California Gun Law: Police Can Now Seize Guns From Law-Abiding Citizens Not Charged With A Crime

Tara Dodrill

A California gun law will permit the confiscation of legally owned firearms. The new gun control law is slated to go into effect in just two days. Police officers in the state will be allowed to take legally owned weapons from law-abiding citizens and keep them for three weeks without filing any charges against the owners. The statute opponents feel this powerfully infringes upon Second Amendment rights and does not offer a manner in which to contest such seizures.

The California gun law, also known as AB1014, was passed after the Isla Vista shooting by Elliot Rodger last year. The teenager opened fire on the University of California at Santa Barbara campus and killed six people before taking his own life. Prior to the mass shooting, Rodger's parents had reportedly informed law enforcement that they had concerns about his mental health and the "rants" he was posting online.

After a meeting with police, the officers determined that Rodger did not pose a criminal risk. Gun control supporters maintain that the "stockpile" of ammunition and guns in his apartment should have raised a red flag. As gun rights advocates are quick to point out, it is not against the law for an American to legally own as many firearms and ammunition as desired.

— The Washington Times (@WashTimes) December 29, 2015

Second Amendment activists have likened the reasoning behind the law which will allow police to seize legally owned guns without notice, a warrant, or any criminal allegations, akin to taking the car of an individual with a drinking problem based the number of cans of beer in their fridge and the possibility that the person could get behind the wheel while drunk.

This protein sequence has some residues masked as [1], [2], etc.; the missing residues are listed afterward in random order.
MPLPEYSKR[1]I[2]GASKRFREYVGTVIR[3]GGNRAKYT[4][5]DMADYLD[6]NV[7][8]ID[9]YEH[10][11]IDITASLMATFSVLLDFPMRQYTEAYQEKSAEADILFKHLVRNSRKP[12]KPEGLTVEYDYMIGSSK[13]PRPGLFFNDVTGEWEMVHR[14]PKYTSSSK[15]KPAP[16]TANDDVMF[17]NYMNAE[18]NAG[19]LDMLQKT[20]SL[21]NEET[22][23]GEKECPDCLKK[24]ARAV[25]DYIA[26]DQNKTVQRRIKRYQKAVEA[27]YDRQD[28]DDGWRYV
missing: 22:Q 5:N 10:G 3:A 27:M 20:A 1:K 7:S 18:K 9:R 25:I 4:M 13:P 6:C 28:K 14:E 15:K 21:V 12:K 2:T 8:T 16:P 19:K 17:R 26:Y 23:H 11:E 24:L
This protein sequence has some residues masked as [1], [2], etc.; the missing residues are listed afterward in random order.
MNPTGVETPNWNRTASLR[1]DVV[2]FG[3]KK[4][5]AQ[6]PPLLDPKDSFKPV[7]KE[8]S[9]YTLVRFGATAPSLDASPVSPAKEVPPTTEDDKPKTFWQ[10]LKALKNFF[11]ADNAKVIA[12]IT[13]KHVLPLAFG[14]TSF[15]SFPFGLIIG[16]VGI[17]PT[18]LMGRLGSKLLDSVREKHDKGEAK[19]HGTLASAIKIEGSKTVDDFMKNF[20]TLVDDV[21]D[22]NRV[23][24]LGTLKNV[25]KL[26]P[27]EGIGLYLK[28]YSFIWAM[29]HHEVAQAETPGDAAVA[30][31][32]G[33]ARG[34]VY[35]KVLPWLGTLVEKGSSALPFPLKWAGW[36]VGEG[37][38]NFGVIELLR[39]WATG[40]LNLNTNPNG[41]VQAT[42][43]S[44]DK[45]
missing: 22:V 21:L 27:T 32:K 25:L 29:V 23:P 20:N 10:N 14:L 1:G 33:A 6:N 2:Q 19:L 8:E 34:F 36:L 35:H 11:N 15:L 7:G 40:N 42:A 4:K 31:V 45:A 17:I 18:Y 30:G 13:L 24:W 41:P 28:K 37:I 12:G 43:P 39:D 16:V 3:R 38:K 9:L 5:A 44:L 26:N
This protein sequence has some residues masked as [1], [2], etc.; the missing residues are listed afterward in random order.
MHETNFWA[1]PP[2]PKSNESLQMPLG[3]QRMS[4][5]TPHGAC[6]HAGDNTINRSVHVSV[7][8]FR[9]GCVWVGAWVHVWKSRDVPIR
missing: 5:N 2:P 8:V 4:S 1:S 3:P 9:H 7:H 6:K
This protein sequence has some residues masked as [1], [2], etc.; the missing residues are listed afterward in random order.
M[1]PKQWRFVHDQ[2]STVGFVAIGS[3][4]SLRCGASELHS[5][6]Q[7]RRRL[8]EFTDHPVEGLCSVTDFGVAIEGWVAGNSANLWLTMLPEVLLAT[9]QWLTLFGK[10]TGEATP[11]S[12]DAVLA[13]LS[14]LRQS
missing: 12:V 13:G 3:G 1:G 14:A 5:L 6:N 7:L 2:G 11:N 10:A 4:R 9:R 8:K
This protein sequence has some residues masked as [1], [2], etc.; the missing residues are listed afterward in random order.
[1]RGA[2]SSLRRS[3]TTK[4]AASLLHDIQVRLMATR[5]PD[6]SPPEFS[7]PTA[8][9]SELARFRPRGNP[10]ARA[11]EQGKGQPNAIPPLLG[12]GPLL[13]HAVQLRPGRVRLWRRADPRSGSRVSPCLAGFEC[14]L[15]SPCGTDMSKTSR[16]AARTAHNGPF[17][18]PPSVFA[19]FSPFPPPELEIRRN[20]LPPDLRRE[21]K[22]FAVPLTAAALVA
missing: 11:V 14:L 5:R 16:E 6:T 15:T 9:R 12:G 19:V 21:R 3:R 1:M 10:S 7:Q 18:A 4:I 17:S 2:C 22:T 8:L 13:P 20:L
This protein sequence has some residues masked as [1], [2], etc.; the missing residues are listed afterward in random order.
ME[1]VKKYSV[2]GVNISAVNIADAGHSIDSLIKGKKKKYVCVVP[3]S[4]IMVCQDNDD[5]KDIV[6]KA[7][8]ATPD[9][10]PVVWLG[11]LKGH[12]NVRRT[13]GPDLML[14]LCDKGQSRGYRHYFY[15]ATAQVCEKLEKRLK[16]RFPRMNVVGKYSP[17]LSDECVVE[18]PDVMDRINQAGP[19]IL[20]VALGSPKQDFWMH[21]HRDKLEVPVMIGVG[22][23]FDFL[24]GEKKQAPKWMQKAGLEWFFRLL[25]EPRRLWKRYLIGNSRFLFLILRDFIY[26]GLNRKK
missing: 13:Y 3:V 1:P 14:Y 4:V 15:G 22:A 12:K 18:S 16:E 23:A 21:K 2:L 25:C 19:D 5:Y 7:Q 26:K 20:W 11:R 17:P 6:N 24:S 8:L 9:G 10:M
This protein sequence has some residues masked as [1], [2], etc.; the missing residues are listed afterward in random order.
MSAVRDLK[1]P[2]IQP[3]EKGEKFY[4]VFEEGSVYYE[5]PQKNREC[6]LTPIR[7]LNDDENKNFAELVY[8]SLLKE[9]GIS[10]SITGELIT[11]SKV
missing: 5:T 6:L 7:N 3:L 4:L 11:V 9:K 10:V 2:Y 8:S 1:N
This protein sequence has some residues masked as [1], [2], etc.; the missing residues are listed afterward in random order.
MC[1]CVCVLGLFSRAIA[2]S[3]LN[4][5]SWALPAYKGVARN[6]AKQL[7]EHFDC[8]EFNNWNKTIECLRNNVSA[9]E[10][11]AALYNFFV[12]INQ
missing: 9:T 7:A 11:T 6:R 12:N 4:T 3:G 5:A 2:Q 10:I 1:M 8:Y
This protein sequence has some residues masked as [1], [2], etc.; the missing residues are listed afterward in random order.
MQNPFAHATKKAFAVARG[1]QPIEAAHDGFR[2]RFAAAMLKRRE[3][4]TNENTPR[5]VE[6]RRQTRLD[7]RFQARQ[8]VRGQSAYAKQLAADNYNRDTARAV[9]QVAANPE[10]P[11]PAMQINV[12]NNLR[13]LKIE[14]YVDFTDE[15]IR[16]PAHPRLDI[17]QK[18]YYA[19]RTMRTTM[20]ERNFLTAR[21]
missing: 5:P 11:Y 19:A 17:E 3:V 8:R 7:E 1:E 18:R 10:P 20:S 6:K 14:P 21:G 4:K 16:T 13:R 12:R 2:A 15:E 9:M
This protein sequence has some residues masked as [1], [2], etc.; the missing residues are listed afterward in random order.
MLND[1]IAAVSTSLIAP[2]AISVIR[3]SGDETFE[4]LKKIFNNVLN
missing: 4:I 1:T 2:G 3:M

The new California gun control law permits a judge to grant a restraining order against a gun owner who has been charged with a crime, the Daily Caller reports. Immediately after the order has been issued, police officers can seize all of the individual's guns. Such an order can be signed due to comments of concern uttered by relatives of the gun owner. If the family members claim that the person might pose imminent harm, the judge can sign the gun seizure order without notifying the individual - or the person even being present in the courtroom to contest the gun grabbing dictate. There is no requirement for law enforcement officers or mental health workers to meet with the gun owner prior to the issuance of the restraining order.

— The Daily Caller (@DailyCaller) December 30, 2015

Here's an excerpt from the California gun law.

"This bill would additionally authorize a court to issue an ex parte gun violence restraining order prohibiting the subject of the petition from having in his or her custody or control, owning, purchasing, possessing, or receiving, or attempting to purchase or receive, a firearm or ammunition when it is shown that there is a substantial likelihood that the subject of the petition poses a significant danger of harm to himself, herself, or another in the near future by having in his or her custody or control, owning, purchasing, possessing, or receiving a firearm and that the order is necessary to prevent personal injury to himself, herself, or another, as specified."

According to the text in AB104, the gun owner who has never been charged with a crime could be prohibited from owning or possessing firearms or ammunition for up to one year on an annual basis. The California gun control law also states that the court can renew the firearms seizure order for another year and allow the citizen just a single hearing to request a termination of the order on an annual basis.

What do you think about the California gun law? Does it infringe upon Second Amendment rights?

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